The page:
Enter Joe, whose development as a spin bowler has made a significant contribution to our success this season. He instantly presented a different and more difficult challenge to the batsmen. The powerful opener was the key wicket - he topped edged a high spinning catch to Richard, who took it well despite not having his wicketkeeping gloves on this week. He had scored just over 50 of Kenton's 80 runs. Joe then proceeded to rattle through the top order by claiming three quick wickets in a superb spell of four overs or so - two were bowled and one the victim of a sharp stumping by Ranil. That spell suddenly swung the game back in our favour. Not only were the wickets important but the run rate ground to a halt as Kenton tried to recover.
Zinzan was also bowling a superb spell, but with no reward. The batsmen simply could not score off him and the partnership between him and Joe was excellent. As he tired, I returned and had a clear stumping turned down after another great piece of work by Ranil. I was then to begin my own personal battle with Kenton's number six. He seemed intent on criticising almost every ball I bowled at him. He did not seem to like the comments back when there was a ball that he could not play or that induced a false shot. He was particularly vocal after cracking one ball for four. Next ball, he was beaten and stumped by Ranil. He may have won the battle, but I won the war ....
Joe picked up his deserved fifth wicket and Connor returned to claim another thanks to a catch by Zinzan. The win was now very much on, having looked a distant prospect earlier, but the overs were ticking down. A moment of controversy made it even more interesting - Rob's nemesis was clearly run out after a direct hit by Jon but refused to go, claiming that the ball had hit Ranil's helmet on the ground and that it should be and dead ball and five runs instead. No one, including their umpire who had already given him out, saw it hit the helmet and the decision stood. Just one more wicket to take.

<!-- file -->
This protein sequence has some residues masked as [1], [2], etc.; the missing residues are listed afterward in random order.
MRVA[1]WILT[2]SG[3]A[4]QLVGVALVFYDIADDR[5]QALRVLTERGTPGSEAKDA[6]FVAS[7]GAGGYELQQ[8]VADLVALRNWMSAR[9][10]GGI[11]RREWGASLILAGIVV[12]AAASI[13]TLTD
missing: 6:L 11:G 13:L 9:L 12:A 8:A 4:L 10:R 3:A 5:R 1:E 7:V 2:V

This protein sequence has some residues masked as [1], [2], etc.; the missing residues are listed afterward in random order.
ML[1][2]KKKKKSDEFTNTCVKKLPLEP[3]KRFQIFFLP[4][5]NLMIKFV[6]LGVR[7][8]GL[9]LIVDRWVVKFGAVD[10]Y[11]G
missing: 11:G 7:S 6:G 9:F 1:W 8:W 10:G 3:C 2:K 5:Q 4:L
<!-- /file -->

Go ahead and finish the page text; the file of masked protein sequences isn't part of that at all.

But Kenton held on for the last four overs as Symon, Joe and finally Zinzan attempted to get the stubborn last pair out. The drama lasted almost to the end - Zinzan having a stonewall LBW turned down two balls from the end to deny him a deserved wicket and us the victory. 154-9. A winning draw. Four points.
That concludes the season. It has been a successful one that sees us finish in fourth place for the second season running. It has been a season of contrasts - the first eight games gave us just 14 points for one reason or another, but the last 10 games have yielded a staggering 78 points to put us in the position to temporarily flirt with the idea of promotion. That is not just promotion form but championship form. Promotion has to be the aim next year.
I am immensely proud of the team's performance, and the fact that we have achieved the highest points total of any of the Club's four Saturday sides (albeit by one point from Moh's 4th XI). We have won the most games (8) that our 3rd XI ever has, accumulated the most points (92) and only lost to the three sides that have finished above us. Add in to that the beating of Twickenham, the champions. I feel that I have developed as a captain as the season has progressed and continued Rob's great work. I would like to take this opportunity to thank every one of the 42 players that have represented the 3rd XI this season. You have all contributed to making it a fun and vibrant place to be and have delivered successful results.
When I sat watching the rain tip down at MTSCC in early May in the first game - my personal 'Baptism of Fire' - I cannot have imagined that we would have such a good season and that it would be so enjoyable. The four players that were present that day and who were also alongside me at Kenton last Saturday - Jon, my vice captain, Joe, Richard and Ross - probably can't quite believe it either. Let's hope that this time next year we are celebrating our promotion ....